Full house: Comparing the world’s largest sporting venues
Tottenham’s new stadium will be one of football's biggest when it finally opens, but how will its capacity compare to the world’s largest sporting venues?
It has taken longer than expected, but the new home of Tottenham – who are in the online betting to win the Premier League this season - is fast approaching.
With its capacity of 62,062, the stadium will be the second largest ground in the Premier League and the largest club football stadium in London.
But how does this number compare to the biggest venues across the world for other popular sports?
Venue: May Day Stadium
City: Pyongyang, North Korea
Football is the most popular sport in North Korea – a fact that is known despite it being the most secretive nation on the planet.
An even more surprising fact is that the country’s capital city, Pyongyang, is home to the largest stadium in the world.
The May Day Stadium was built in response to the 1988 summer Olympics being awarded to Seoul, South Korea, and has a capacity of 114,000.
While primarily used for football matches and other sporting events, this multi-use venue also plays host to huge artistic performances organised to pay homage to the state and its leaders both past and present.
Its striking design features a roof with 16 arches, which is said to resemble a magnolia blossom.
Venue: Michigan Stadium
Location: Ann Arbor, USA
American Football boasts eight of the 10 largest stadiums in the world, each with a capacity to host more than 100,000 people. The biggest of these is the Michigan Stadium.
Nicknamed ‘The Big House’, this venue has been the home of the University of Michigan football team since 1927 and has a current official capacity of 107,601 – putting it second only to the May Day Stadium in the list of the world’s largest stadiums.
Venue: Philippine Arena
Location: Bulacan, Philippines
As the home of the NBA, it’d be easy to assume that the world’s largest basketball arena is in the USA. But you’d be wrong to do so.
The Philippine Arena in the Philippines tops that list and also holds the accolade of being the biggest indoor sporting arena in the world.
Although mainly used for basketball and other sporting events, this 55,000 capacity, multi-purpose arena also regularly hosts huge church gatherings and music shows.
Venue: FNB Stadium
Location: Johannesburg, South Africa
Football fans will probably be more familiar with the name ‘Soccer City’, as that is what this stadium was referred to during the 2010 World Cup in South Africa.
With a capacity of 94,736, the First National Bank stadium – the official name it has held since it opened in 1989 – in Johannesburg is Africa’s largest stadium.
Regularly the host of international and club football games as well as rugby fixtures, the FNB Stadium has also had pop stars such as U2, Coldplay and Rhianna perform on its stage.
Venue: Indianapolis Motor Speedway
Location: Indianapolis, USA
Capacity: 257,327 (permanent seats) - 400,000 grand total
The Indianapolis Motor Speedway can host a staggering 400,000 spectators and has the largest capacity of any sporting venue in the world.
Formula One fans will recall this track being the host of eight United States Grand Prix races between 2000 and 2007, with Lewis Hamilton winning the final one in his debut season in the sport.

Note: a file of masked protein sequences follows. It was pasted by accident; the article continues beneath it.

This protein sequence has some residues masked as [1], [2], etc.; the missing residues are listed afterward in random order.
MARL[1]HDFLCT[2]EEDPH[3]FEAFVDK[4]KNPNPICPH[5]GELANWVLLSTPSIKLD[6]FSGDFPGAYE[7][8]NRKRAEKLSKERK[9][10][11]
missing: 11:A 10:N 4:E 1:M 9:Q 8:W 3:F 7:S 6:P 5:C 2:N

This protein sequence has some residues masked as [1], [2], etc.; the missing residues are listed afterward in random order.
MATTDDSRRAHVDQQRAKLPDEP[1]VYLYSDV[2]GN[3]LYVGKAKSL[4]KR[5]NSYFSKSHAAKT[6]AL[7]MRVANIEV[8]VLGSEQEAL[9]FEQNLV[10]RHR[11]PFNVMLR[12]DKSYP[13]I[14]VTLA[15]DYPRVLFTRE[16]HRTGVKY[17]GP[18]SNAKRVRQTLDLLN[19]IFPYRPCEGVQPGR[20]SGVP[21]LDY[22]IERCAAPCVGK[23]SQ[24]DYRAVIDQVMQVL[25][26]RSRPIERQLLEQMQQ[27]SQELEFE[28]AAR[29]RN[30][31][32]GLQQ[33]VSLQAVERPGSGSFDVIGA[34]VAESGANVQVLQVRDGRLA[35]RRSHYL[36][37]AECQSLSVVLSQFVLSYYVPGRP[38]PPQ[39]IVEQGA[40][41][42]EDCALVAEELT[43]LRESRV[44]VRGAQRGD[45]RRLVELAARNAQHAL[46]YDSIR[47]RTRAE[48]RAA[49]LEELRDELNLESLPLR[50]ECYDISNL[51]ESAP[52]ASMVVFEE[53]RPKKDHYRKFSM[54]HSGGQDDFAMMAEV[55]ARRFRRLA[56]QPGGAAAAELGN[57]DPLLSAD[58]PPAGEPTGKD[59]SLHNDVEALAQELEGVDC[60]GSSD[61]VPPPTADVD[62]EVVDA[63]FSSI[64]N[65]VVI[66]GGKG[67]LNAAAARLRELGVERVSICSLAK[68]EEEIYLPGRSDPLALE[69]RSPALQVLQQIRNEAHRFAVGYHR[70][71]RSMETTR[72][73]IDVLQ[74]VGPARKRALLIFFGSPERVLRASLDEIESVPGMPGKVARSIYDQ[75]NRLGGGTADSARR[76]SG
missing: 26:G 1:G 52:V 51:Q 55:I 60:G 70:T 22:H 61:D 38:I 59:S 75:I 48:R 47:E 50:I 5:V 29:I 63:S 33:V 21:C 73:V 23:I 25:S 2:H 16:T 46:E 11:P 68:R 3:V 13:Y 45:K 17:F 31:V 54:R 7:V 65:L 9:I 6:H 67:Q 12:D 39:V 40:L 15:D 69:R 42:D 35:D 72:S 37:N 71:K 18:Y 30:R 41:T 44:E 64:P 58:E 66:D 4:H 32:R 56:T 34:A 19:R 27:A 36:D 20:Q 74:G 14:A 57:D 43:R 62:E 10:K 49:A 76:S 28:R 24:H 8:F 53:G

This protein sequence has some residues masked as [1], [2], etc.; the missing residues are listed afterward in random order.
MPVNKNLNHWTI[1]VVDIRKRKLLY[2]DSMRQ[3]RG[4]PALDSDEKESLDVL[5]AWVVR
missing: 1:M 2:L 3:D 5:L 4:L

Venue: Tokyo Racecourse
Location: Tokyo, Japan
Horse racing, much like motor racing, allows for the possibility of much larger spectator numbers than other sports that are confined to a single stadium or arena.
Famous horse racing events such as the Grand National and the Kentucky Derby can accommodate huge numbers of visitors, but it’s Japan that leads the way when it comes to having the highest capacity horse racing venues in the world.
The largest of them all is the Tokyo Racecourse, which can house 223,000 people during a single event.
Venue: Melbourne Cricket Ground (MCG)
Location: Melbourne, Australia
It’s often said that Australia’s Test cricket captain holds the second most important job in the country, after the prime minister.
It will probably come as no surprise then, that the largest stadium Down Under is a cricket ground.
Host of the first ever Test cricket match and One Day International, the MCG truly is a historical landmark and has been inducted into both the Victorian Heritage Register and the Australian National Heritage List.
During the 2017-18 Ashes, Alastair Cook became the highest scoring visiting batsman at the MCG in what was otherwise a disappointing series for England.
Venue: Dodger Stadium
Location: Los Angeles, USA
Home of the LA Dodgers, Dodger stadium is the largest baseball stadium in the world with a capacity of 56,000.
Built on the Chavez Ravine overlooking downtown Los Angeles, this historic venue has hosted 10 World Series games along with the Major League Baseball All-Star Game of 1980.
Venue: Arthur Ashe Stadium
Location: New York City, USA
Named after the winner of the inaugural US Open, the Arthur Ashe Stadium is the largest tennis arena in the world with a capacity just shy of 24,000.
Since 1997, it has been the main venue of what is the fourth and final Grand Slam of the tennis calendar.
Following rain delays in each of the men’s singles finals between 2008 and 2012, the construction of a retractable roof was proposed, with the installation fully completed in 2016.